- Apply to UW
- Programs & Majors
- Cost & Financial Aid
- Current Students
- UW Life
- About UW
Published April 16, 2020
A weekly look at issues facing Wyoming business owners and entrepreneurs from the Wyoming Small Business Development Center (SBDC) Network, a collection of business assistance programs at the University of Wyoming.
By Jim Drever, regional director, Wyoming SBDC Network
The greatest outputs of small businesses during challenging times are often innovation and organizational change. Although many of you are struggling just to keep the doors open during our current crisis, some may have the luxury of available time to do some work on their businesses.
Kicking your cyber hygiene program into gear might be a task on your “wish I had the time” list and, if you find yourself working away from the office, securing your data and communications may be more important than ever. Here are some tips for addressing cybersecurity issues:
-- Dedicate a machine for work purposes only. Do not use a computer shared with other family members who could accidentally install malware.
-- Use antivirus. Remember to not only install antivirus software, but make sure it is set to download updates and perform periodic malware scans.
-- Back up your files. Set your computer for point-in-time backups, but not with a drive continuously attached. Ransomware is on the uptick again, and point-in-time backups can recover your data. Backups are awful handy when you spill coffee on your laptop, too.
-- Practice safe networking. If you use a dual band router, keep one band dedicated to work and the other for everything else.
-- Beware of bandwidth limitations. Two kids, each watching video lessons, and both parents on video meetings can devour your bandwidth and interrupt your work tasks. If bandwidth is an issue at your home, schedule meetings, schoolwork and entertainment at different times.
-- Look out for webinar snoops. Pay attention to what is visible in the background on web video conference meetings. Participants may take note of expensive technology or desirable items behind you. Password protect your web conference meetings to keep uninvited guests from crashing your gathering. If you are using Zoom, do not share your generic, personal meeting ID with anyone outside your organization. The Zoom personal meeting ID is an “always on” meeting. Instead, schedule and generate unique meeting IDs for web conferences.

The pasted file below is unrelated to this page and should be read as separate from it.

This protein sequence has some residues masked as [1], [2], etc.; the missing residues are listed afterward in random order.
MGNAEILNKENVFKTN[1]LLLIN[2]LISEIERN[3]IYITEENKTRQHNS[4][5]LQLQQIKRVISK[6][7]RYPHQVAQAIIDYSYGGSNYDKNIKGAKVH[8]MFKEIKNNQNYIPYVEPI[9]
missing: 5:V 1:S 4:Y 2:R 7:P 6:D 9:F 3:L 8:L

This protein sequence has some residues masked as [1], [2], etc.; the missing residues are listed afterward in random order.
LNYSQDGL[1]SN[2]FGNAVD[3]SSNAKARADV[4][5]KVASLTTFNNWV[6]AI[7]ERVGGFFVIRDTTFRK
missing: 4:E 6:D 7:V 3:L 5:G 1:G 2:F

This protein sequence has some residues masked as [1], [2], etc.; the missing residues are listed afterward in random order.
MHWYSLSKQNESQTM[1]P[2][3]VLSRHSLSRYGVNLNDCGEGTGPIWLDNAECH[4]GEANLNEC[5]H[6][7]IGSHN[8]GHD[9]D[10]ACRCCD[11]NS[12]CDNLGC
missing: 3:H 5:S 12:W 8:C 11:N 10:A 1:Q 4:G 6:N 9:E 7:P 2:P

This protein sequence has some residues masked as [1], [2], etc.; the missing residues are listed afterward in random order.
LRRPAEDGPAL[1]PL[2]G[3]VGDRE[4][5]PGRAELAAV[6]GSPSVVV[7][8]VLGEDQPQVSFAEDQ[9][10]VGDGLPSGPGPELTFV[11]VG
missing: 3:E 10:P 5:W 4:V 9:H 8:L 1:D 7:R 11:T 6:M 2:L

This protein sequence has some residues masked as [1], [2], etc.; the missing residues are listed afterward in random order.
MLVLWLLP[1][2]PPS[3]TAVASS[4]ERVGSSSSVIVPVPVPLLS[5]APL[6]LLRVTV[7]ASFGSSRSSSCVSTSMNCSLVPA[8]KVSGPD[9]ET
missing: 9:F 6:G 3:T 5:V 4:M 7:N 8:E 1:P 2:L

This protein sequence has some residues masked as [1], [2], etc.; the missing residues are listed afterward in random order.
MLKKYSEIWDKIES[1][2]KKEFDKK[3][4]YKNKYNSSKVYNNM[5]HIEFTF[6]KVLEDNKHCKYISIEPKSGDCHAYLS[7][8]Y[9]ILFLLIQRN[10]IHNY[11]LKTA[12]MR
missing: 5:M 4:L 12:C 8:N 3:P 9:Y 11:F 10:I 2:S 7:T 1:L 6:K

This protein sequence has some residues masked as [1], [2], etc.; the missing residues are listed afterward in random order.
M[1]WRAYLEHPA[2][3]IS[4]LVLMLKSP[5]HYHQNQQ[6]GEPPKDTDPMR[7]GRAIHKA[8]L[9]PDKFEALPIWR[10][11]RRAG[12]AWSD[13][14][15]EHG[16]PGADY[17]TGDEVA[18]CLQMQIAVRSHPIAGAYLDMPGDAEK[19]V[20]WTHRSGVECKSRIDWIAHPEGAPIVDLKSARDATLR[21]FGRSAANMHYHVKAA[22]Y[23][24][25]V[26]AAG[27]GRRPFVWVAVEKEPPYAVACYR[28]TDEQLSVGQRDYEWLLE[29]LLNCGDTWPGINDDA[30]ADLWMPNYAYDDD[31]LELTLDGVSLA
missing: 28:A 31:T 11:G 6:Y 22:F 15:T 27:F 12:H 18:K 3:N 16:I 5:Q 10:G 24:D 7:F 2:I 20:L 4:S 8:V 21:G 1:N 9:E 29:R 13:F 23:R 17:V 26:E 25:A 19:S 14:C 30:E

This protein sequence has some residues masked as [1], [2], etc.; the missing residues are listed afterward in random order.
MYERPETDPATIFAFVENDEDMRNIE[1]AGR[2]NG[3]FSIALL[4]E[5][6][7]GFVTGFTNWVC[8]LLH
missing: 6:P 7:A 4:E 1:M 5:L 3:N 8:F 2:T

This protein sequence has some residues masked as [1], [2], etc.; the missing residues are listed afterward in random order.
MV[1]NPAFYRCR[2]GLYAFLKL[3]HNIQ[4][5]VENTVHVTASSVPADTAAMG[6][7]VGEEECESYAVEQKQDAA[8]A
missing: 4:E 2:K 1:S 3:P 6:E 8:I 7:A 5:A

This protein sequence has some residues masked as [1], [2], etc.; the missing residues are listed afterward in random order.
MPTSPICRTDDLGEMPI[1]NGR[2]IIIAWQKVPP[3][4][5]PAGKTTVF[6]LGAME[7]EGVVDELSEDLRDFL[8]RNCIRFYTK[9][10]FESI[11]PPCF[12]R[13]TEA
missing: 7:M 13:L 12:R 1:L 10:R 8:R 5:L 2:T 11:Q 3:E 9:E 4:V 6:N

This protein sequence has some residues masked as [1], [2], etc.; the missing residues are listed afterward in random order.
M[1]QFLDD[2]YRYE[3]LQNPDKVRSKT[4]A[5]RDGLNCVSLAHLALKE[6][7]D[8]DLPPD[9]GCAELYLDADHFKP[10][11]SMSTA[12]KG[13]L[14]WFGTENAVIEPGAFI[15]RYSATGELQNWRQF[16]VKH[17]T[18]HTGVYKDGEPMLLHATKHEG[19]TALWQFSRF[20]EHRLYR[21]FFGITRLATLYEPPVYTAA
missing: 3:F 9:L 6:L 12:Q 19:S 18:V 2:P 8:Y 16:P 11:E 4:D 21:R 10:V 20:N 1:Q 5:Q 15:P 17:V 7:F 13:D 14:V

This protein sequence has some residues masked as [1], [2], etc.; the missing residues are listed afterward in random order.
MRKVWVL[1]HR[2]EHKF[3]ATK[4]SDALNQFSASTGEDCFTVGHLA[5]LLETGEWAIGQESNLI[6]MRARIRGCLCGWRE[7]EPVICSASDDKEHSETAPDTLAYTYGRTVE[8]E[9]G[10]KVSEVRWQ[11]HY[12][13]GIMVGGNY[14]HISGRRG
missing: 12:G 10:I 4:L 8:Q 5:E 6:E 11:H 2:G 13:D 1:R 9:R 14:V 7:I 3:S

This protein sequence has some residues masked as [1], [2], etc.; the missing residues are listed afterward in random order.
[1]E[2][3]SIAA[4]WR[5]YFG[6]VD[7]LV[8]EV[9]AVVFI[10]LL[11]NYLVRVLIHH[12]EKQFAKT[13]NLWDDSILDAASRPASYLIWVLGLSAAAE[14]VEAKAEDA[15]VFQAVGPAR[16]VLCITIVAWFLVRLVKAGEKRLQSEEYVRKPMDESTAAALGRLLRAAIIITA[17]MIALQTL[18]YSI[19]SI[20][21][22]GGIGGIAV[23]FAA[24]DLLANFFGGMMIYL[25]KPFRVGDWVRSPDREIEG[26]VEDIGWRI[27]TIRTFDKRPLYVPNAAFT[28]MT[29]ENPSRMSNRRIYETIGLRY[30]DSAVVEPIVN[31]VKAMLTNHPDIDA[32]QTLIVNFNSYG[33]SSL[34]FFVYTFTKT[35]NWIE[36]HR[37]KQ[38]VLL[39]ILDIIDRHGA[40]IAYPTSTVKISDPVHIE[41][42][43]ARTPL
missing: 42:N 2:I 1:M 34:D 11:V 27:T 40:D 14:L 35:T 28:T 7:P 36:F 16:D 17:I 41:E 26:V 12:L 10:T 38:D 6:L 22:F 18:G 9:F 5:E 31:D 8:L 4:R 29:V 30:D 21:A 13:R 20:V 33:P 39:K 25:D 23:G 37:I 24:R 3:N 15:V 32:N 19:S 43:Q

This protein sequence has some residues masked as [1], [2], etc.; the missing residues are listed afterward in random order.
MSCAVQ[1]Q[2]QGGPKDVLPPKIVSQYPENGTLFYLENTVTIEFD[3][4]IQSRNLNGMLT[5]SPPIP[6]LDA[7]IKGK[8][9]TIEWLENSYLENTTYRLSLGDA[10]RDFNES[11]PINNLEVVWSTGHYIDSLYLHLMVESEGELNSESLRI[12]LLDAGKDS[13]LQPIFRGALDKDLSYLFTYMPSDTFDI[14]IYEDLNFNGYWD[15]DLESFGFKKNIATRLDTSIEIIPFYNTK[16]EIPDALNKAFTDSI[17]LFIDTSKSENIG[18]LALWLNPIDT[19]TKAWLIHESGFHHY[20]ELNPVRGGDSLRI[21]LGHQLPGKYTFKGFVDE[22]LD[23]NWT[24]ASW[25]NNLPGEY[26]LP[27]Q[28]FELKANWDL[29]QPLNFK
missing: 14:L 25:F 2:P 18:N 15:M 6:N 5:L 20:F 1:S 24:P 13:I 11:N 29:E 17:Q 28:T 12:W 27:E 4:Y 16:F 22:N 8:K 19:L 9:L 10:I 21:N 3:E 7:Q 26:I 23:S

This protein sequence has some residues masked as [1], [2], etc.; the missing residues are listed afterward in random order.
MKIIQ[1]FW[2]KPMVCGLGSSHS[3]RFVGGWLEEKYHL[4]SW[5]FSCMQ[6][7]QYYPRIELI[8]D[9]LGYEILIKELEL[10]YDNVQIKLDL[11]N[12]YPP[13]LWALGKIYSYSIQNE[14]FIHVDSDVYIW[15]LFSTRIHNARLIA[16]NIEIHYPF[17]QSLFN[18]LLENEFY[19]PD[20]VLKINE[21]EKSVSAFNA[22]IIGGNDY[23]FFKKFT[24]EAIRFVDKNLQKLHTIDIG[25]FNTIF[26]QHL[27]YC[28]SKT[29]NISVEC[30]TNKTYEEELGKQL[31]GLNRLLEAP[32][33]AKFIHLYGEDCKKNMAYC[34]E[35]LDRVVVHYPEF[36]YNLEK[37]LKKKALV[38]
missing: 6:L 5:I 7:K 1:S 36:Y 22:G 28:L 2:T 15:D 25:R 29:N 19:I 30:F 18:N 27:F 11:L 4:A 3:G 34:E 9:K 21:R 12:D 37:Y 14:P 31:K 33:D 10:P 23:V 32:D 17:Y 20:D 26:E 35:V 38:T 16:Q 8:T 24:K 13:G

-- Have a Plan B for hardware failure. Computers break down and hard drives fail -- usually when you are under a deadline or working on a crucial task. Be ready to transfer your backed-up files to a spare machine or have a plan for how you can acquire a computer quickly to get it up and running without interruption to your business.
-- Work remotely safely. The nature of this crisis may have forced you to quickly set up a remote desktop application or VPN. Hackers use commonly available online utilities to search for vulnerable remote desktops. Ensure that your configuration prevents discoverability.
-- Watch out for the sad side of human nature. Since the dawn of the internet, scammers have used times of uncertainty to attack our data through our emotions. Be alert for COVID-themed messages from unknown addresses to avoid downloading malware or enabling macros in infected Microsoft documents. And, of course, never surrender any personal credentials to an unknown source. There is currently a phishing attempt purporting to originate with the World Health Organization in circulation we all need to avoid.
As with our doctor’s advice to exercise more and eat healthier, the above are all common sense measures. But, just as we don’t always practice the best habits for our health, we sometimes get lax in the face of cybersecurity issues. Don’t add more problems to your overflowing plate at this time, and take a few moments to do a self-checkup on your cyber health.
Need more cybersecurity tips or advising on any business topic? Contact your local Wyoming SBDC Network adviser at www.wyomingsbdc.org. All Wyoming SBDC Network services are completely confidential and offered at no cost to Wyoming residents.
The Wyoming SBDC Network offers no-cost advising and technical assistance to help Wyoming entrepreneurs think about, launch, grow, reinvent or exit their business. In 2019 alone, the Wyoming SBDC Network helped Wyoming entrepreneurs start 108 new businesses; create or save 3,402 jobs; and bring a capital impact of more than $24 million to the state. The Wyoming SBDC Network is hosted by UW with state funds from the Wyoming Business Council and funded, in part, through a cooperative agreement with the U.S. Small Business Administration.
To ask a question, call 1-800-348-5194, email email@example.com, or write 1000 E. University Ave., Dept. 3922, Laramie, WY 82071-3922.